I’ll close with a quote from the commentary (which, I know, isn’t really code, but is good guidance for how your facility manager should perform his or her duties): “A fundamental concept in life safety design is that the means of egress system is to be constantly available throughout the life of a building. Any change to the building or its contents… is cause to review the resulting egress system. At a minimum, a building’s means of egress is to be continued as initially approved.” And “The temptation is to temporarily remove egress components or other fire protection features from service during an alteration, repair, or temporary occupancy of a building. During such times, a building is frequently more vulnerable to fire and the rapid spread of products of combustion.”

  9. John Payson says:

    I would think the two main issues would be the accessibility of the fire extinguisher and the minimum clear width for an egress path. Depending upon the occupancy class, I would think that having some pallets stored in the hallway might be acceptable if there were marked areas on the floor which needed to be kept clear. The pallet closest to the camera in the top picture looks as though it’s unacceptably close to the right hand wall protrusion, but a measuring tape would reveal if the other pallets have adequate clearance.

  10. Curt Norton, CSI CCS says:

    Other than the fire extinguisher, I see two likely violations. First, with two doors, the corridor most likely has more than 36 inches of required width, depending on occupancy and use. Second, at the bottom of the first picture, it appears that the egress path has been choked down to less than 36 inches (less than three tiles wide).

    1024.2 IBC 2015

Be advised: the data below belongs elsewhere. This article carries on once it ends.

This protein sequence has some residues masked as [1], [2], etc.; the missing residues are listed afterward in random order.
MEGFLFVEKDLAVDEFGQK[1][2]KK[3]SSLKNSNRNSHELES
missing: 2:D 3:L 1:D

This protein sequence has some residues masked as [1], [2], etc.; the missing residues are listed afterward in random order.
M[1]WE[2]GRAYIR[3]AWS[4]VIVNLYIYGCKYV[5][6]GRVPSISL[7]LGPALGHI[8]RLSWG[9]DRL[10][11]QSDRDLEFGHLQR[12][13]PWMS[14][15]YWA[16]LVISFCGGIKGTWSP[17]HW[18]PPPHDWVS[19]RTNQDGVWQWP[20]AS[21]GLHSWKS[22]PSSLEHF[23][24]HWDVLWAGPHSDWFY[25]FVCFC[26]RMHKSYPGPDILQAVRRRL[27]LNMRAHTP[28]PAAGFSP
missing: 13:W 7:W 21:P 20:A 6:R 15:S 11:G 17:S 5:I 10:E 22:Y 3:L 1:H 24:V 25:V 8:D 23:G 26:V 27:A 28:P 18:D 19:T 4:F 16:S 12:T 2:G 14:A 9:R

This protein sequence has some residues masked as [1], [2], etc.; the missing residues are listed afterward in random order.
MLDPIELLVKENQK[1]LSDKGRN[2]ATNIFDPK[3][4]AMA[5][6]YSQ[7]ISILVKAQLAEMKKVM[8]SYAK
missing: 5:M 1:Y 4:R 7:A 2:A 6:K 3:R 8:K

11. Tony Klagenberg says:

    IBC 2012 chapter 10 Means of Egress. Sizing Egress Section 1005.

  12. Nitramnaed says:

    I just toured the new Viking stadium with the building inspector. Similar condition, but on a much larger scale in the loading dock area. He brought it up himself about storage in the egress path and said there is nothing in the code that restricts it unless of course it interferes with the minimum requirements.

    • Lori says:

      How about this, from the Minnesota State Fire Code?

      1028.2 Reliability. Required exit accesses, exits or exit discharges shall be continuously maintained free from obstructions or impediments to full instant use in the case of fire or other emergency. Security devices affecting means of egress shall be subject to approval of the fire code official.

      1028.3 Obstructions. A means of egress shall be free from obstructions that would prevent its use, including the accumulation of snow and ice. Means of egress shall remain free of any material or matter where its presence would obstruct or render the means of egress hazardous. No combustible storage is allowed in corridors or exit stairs.

      – Lori

      • Nitramnaed says:

        I wish I would have taken a picture. But I think it’s a matter of definition and the area was considered an exit access way…A area leading to the exit.

  13. Nicole Deschler says:

    It’s so important for companies to remain compliant with all the codes! In general, it’s not good to block both the door and the fire extinguisher. People need to safely access the doors as well as safety features such as the fire extinguishers.